It was wonderful to see how, by means of persisting in remarks like these, young Featherhead at last got all his family to look up to him as something uncommon. Though he added nothing to the family, and required more to be done for him than all the others put together,-- though he showed not the smallest real perseverance or ability in anything useful,--yet somehow all his brothers and sisters, and his poor foolish old mother, got into a way of regarding him as something wonderful, and delighting in his sharp sayings as if they had been the wisest things in the world.
But at last old papa declared that it was time for Featherhead to settle himself to some business in life, roundly declaring that he could not always have him as a hanger-on in the paternal hole.
"What are you going to do, my boy?" said Tip Chipmunk to him one day. "We are driving now a thriving trade in hickory-nuts, and if you would like to join us--"
"Thank you," said Featherhead; "but I confess I have no fancy for anything so slow as the hickory trade; I never was made to grub and delve in that way."
The fact was that Featherhead had lately been forming alliances such as no reputable squirrel should even think of. He had more than once been seen going out evenings with the Rats of Rat Hollow,--a race whose reputation for honesty was more than doubtful. The fact was, further, that old Longtooth Rat, an old sharper and money-lender, had long had his eye on Featherhead as just about silly enough for their purposes,--engaging him in what he called a speculation, but which was neither more nor less than downright stealing.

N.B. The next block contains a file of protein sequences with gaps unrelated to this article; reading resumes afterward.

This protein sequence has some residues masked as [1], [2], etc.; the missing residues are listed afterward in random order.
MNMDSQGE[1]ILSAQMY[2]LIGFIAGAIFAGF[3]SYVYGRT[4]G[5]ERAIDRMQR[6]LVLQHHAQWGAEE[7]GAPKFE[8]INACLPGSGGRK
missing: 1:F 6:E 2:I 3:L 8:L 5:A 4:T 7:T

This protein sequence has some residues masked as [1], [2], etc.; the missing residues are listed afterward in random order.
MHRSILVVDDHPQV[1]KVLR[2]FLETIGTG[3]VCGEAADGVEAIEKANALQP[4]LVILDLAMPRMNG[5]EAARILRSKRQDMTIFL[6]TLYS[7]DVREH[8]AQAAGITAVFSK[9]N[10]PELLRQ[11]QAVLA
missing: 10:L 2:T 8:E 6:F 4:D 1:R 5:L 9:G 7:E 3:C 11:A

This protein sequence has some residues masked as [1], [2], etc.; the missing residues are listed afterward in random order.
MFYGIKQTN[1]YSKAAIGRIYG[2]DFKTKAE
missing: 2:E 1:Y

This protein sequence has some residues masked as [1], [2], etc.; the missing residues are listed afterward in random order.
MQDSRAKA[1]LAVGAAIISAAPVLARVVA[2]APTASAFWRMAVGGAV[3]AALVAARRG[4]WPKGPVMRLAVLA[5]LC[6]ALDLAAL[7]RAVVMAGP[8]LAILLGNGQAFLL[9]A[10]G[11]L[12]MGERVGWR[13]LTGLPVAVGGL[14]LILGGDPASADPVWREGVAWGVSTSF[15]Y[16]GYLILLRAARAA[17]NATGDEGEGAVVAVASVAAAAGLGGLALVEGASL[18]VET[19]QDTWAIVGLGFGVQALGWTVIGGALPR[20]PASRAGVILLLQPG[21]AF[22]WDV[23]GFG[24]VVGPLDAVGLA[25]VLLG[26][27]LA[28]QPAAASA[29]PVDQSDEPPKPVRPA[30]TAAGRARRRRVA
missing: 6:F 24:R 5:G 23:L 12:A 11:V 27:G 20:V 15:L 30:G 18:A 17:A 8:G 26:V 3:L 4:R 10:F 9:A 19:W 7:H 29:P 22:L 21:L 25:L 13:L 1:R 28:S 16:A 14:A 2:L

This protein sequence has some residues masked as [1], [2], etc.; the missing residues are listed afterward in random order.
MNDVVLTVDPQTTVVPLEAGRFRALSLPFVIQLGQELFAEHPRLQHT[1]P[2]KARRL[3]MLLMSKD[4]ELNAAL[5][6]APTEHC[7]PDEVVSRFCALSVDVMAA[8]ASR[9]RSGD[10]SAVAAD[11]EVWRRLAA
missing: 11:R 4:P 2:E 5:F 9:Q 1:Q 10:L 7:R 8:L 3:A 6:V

Near by the chestnut-tree where Nutcracker Lodge was situated was a large barn filled with corn and grain, besides many bushels of hazel- nuts, chestnuts, and walnuts. Now old Longtooth proposed to young Featherhead that he should nibble a passage into this loft, and there establish himself in the commission business, passing the nuts and corn to him as he wanted them. Old Longtooth knew what he was about in the proposal, for he had heard talk of a brisk Scotch terrier that was about to be bought to keep the rats from the grain; but you may be sure he kept his knowledge to himself, so that Featherhead was none the wiser for it.
"The nonsense of fellows like Tip Chipmunk!" said Featherhead to his admiring brothers and sisters--"the perfectly stupid nonsense! There he goes, delving and poking, picking up a nut here and a grain there, when _I_ step into property at once."
"But I hope, my son, you are careful to be honest in your dealings," said old Nutcracker, who was a very moral squirrel.